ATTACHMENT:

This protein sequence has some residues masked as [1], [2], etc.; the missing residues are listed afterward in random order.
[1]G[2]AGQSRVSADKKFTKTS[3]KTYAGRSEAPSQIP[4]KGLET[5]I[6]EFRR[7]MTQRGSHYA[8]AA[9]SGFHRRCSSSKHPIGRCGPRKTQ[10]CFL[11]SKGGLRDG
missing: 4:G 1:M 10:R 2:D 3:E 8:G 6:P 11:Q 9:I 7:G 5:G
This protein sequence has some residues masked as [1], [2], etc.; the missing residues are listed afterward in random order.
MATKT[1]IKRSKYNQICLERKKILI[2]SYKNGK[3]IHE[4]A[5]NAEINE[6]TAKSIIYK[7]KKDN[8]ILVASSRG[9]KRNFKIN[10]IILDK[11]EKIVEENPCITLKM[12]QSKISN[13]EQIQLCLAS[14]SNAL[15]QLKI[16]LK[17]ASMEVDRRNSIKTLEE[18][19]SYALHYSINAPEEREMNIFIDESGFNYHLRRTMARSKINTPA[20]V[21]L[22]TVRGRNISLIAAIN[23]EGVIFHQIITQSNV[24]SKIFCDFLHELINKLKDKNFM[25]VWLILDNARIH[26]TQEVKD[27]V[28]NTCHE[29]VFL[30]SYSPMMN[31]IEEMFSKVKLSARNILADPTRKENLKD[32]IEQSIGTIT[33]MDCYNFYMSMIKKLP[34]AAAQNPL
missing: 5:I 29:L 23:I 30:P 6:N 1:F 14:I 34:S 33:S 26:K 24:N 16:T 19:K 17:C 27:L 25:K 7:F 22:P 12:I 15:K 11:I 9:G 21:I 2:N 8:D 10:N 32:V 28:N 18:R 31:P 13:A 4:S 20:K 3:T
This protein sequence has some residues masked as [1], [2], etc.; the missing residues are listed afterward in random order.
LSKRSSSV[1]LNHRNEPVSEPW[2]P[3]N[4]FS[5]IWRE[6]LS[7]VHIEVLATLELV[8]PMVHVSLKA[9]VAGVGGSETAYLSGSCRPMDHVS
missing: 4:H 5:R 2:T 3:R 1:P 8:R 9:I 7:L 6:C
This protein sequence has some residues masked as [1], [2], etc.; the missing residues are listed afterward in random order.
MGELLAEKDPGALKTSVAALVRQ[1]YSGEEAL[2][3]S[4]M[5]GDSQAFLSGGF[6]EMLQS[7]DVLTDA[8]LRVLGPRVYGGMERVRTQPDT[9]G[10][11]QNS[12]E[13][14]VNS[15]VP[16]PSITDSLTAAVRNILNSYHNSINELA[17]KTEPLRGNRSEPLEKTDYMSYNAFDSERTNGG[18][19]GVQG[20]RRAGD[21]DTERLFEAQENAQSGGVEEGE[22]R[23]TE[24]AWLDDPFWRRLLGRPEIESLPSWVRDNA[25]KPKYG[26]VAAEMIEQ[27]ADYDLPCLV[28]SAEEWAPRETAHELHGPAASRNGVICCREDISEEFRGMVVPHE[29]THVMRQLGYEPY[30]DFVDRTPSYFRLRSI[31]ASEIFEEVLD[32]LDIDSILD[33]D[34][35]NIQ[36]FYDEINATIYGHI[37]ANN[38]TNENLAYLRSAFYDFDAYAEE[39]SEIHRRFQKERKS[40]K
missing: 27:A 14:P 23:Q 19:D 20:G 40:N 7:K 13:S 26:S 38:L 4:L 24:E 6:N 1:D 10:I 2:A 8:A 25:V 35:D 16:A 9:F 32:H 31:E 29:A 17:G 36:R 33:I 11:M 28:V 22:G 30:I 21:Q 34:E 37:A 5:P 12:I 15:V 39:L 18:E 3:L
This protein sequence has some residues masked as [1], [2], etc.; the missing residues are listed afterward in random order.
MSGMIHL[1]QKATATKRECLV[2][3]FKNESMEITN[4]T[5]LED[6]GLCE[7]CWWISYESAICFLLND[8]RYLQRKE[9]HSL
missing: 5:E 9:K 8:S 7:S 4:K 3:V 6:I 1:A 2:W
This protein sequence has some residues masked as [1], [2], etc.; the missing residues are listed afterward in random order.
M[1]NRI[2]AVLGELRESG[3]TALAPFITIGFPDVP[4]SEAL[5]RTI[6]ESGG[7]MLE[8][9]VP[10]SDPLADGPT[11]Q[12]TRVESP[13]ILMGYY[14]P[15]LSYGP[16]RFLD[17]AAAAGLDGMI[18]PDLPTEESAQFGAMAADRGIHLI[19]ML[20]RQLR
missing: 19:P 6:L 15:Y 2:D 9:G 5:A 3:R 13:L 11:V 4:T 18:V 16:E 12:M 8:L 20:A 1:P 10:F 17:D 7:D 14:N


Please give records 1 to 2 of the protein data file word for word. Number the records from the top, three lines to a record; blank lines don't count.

This protein sequence has some residues masked as [1], [2], etc.; the missing residues are listed afterward in random order.
[1]G[2]AGQSRVSADKKFTKTS[3]KTYAGRSEAPSQIP[4]KGLET[5]I[6]EFRR[7]MTQRGSHYA[8]AA[9]SGFHRRCSSSKHPIGRCGPRKTQ[10]CFL[11]SKGGLRDG
missing: 4:G 1:M 10:R 2:D 3:E 8:G 6:P 11:Q 9:I 7:G 5:G
This protein sequence has some residues masked as [1], [2], etc.; the missing residues are listed afterward in random order.
MATKT[1]IKRSKYNQICLERKKILI[2]SYKNGK[3]IHE[4]A[5]NAEINE[6]TAKSIIYK[7]KKDN[8]ILVASSRG[9]KRNFKIN[10]IILDK[11]EKIVEENPCITLKM[12]QSKISN[13]EQIQLCLAS[14]SNAL[15]QLKI[16]LK[17]ASMEVDRRNSIKTLEE[18][19]SYALHYSINAPEEREMNIFIDESGFNYHLRRTMARSKINTPA[20]V[21]L[22]TVRGRNISLIAAIN[23]EGVIFHQIITQSNV[24]SKIFCDFLHELINKLKDKNFM[25]VWLILDNARIH[26]TQEVKD[27]V[28]NTCHE[29]VFL[30]SYSPMMN[31]IEEMFSKVKLSARNILADPTRKENLKD[32]IEQSIGTIT[33]MDCYNFYMSMIKKLP[34]AAAQNPL
missing: 5:I 29:L 23:I 30:P 6:N 1:F 14:I 34:S 33:S 26:K 24:N 16:T 19:K 17:C 27:L 25:K 7:F 22:P 12:I 15:K 11:I 9:G 21:I 2:N 8:D 10:N 32:V 28:N 18:R 31:P 13:A 4:S 20:K 3:T